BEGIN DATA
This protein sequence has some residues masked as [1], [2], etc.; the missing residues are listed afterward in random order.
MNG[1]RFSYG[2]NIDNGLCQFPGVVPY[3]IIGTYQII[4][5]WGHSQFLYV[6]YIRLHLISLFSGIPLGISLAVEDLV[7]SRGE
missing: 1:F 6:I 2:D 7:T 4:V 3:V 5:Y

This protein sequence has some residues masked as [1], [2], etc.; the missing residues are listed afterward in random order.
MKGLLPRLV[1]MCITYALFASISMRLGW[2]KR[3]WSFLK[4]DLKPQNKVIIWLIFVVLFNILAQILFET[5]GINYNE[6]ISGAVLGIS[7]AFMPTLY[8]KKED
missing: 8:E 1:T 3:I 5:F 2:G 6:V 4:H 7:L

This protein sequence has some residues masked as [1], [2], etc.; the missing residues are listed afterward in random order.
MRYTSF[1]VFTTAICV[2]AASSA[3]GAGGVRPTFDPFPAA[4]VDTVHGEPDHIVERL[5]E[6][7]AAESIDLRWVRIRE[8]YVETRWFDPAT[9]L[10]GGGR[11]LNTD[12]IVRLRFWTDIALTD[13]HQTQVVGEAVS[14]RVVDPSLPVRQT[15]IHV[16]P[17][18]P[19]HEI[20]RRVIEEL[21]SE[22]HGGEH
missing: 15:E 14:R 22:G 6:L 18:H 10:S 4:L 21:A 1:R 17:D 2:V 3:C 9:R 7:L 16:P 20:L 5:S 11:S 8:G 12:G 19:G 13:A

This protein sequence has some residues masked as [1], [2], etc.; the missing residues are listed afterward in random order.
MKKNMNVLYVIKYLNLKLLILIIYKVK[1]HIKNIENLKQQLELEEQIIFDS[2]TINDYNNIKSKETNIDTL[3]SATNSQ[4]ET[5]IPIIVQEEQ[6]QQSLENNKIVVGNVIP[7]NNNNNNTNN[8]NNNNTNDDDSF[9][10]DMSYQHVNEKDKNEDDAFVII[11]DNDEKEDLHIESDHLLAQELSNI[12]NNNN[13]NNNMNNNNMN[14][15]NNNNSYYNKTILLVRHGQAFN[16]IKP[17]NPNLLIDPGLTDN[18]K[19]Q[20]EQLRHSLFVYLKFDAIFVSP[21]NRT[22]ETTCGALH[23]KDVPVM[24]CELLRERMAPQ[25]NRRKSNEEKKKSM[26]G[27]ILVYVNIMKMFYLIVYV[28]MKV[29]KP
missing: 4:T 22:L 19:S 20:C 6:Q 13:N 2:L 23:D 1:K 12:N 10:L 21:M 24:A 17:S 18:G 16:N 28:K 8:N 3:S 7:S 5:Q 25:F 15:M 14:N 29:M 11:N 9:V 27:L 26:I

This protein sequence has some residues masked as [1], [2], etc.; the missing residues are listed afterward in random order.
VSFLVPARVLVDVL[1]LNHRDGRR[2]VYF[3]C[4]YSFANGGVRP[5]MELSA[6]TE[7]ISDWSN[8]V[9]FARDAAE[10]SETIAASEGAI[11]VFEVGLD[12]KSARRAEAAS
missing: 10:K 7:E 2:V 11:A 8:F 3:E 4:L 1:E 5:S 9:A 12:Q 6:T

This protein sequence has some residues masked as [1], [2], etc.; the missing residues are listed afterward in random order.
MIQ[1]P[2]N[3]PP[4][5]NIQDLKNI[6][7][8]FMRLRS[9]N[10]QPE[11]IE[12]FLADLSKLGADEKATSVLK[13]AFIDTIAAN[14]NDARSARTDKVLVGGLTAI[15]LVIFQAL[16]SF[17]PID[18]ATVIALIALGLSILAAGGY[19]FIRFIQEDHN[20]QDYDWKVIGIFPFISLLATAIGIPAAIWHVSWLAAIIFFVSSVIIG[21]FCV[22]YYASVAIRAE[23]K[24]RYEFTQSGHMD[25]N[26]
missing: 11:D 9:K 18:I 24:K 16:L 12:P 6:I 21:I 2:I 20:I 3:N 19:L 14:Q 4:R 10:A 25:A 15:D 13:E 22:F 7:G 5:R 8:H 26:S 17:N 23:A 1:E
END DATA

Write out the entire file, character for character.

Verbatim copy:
This protein sequence has some residues masked as [1], [2], etc.; the missing residues are listed afterward in random order.
MNG[1]RFSYG[2]NIDNGLCQFPGVVPY[3]IIGTYQII[4][5]WGHSQFLYV[6]YIRLHLISLFSGIPLGISLAVEDLV[7]SRGE
missing: 1:F 6:I 2:D 7:T 4:V 3:V 5:Y

This protein sequence has some residues masked as [1], [2], etc.; the missing residues are listed afterward in random order.
MKGLLPRLV[1]MCITYALFASISMRLGW[2]KR[3]WSFLK[4]DLKPQNKVIIWLIFVVLFNILAQILFET[5]GINYNE[6]ISGAVLGIS[7]AFMPTLY[8]KKED
missing: 8:E 1:T 3:I 5:F 2:G 6:V 4:H 7:L

This protein sequence has some residues masked as [1], [2], etc.; the missing residues are listed afterward in random order.
MRYTSF[1]VFTTAICV[2]AASSA[3]GAGGVRPTFDPFPAA[4]VDTVHGEPDHIVERL[5]E[6][7]AAESIDLRWVRIRE[8]YVETRWFDPAT[9]L[10]GGGR[11]LNTD[12]IVRLRFWTDIALTD[13]HQTQVVGEAVS[14]RVVDPSLPVRQT[15]IHV[16]P[17][18]P[19]HEI[20]RRVIEEL[21]SE[22]HGGEH
missing: 15:E 14:R 22:G 6:L 18:H 10:S 4:L 21:A 1:R 17:D 2:V 3:C 9:R 7:L 16:P 20:L 5:S 11:S 8:G 12:G 19:G 13:A

This protein sequence has some residues masked as [1], [2], etc.; the missing residues are listed afterward in random order.
MKKNMNVLYVIKYLNLKLLILIIYKVK[1]HIKNIENLKQQLELEEQIIFDS[2]TINDYNNIKSKETNIDTL[3]SATNSQ[4]ET[5]IPIIVQEEQ[6]QQSLENNKIVVGNVIP[7]NNNNNNTNN[8]NNNNTNDDDSF[9][10]DMSYQHVNEKDKNEDDAFVII[11]DNDEKEDLHIESDHLLAQELSNI[12]NNNN[13]NNNMNNNNMN[14][15]NNNNSYYNKTILLVRHGQAFN[16]IKP[17]NPNLLIDPGLTDN[18]K[19]Q[20]EQLRHSLFVYLKFDAIFVSP[21]NRT[22]ETTCGALH[23]KDVPVM[24]CELLRERMAPQ[25]NRRKSNEEKKKSM[26]G[27]ILVYVNIMKMFYLIVYV[28]MKV[29]KP
missing: 4:T 22:L 19:S 20:C 6:Q 13:N 2:L 23:D 1:K 12:N 10:L 21:M 24:A 17:S 18:G 16:N 28:K 8:N 3:S 7:S 5:Q 25:F 15:M 14:N 29:M 11:N 9:V 27:L 26:I

This protein sequence has some residues masked as [1], [2], etc.; the missing residues are listed afterward in random order.
VSFLVPARVLVDVL[1]LNHRDGRR[2]VYF[3]C[4]YSFANGGVRP[5]MELSA[6]TE[7]ISDWSN[8]V[9]FARDAAE[10]SETIAASEGAI[11]VFEVGLD[12]KSARRAEAAS
missing: 10:K 7:E 2:V 11:A 8:F 3:E 4:L 1:E 5:S 9:A 12:Q 6:T

This protein sequence has some residues masked as [1], [2], etc.; the missing residues are listed afterward in random order.
MIQ[1]P[2]N[3]PP[4][5]NIQDLKNI[6][7][8]FMRLRS[9]N[10]QPE[11]IE[12]FLADLSKLGADEKATSVLK[13]AFIDTIAAN[14]NDARSARTDKVLVGGLTAI[15]LVIFQAL[16]SF[17]PID[18]ATVIALIALGLSILAAGGY[19]FIRFIQEDHN[20]QDYDWKVIGIFPFISLLATAIGIPAAIWHVSWLAAIIFFVSSVIIG[21]FCV[22]YYASVAIRAE[23]K[24]RYEFTQSGHMD[25]N[26]
missing: 11:D 9:K 18:I 24:K 16:L 12:P 6:I 21:I 2:I 20:I 3:N 19:L 14:Q 4:R 10:A 25:A 15:D 13:E 22:F 7:G 5:R 8:H 26:S 17:N 23:A 1:E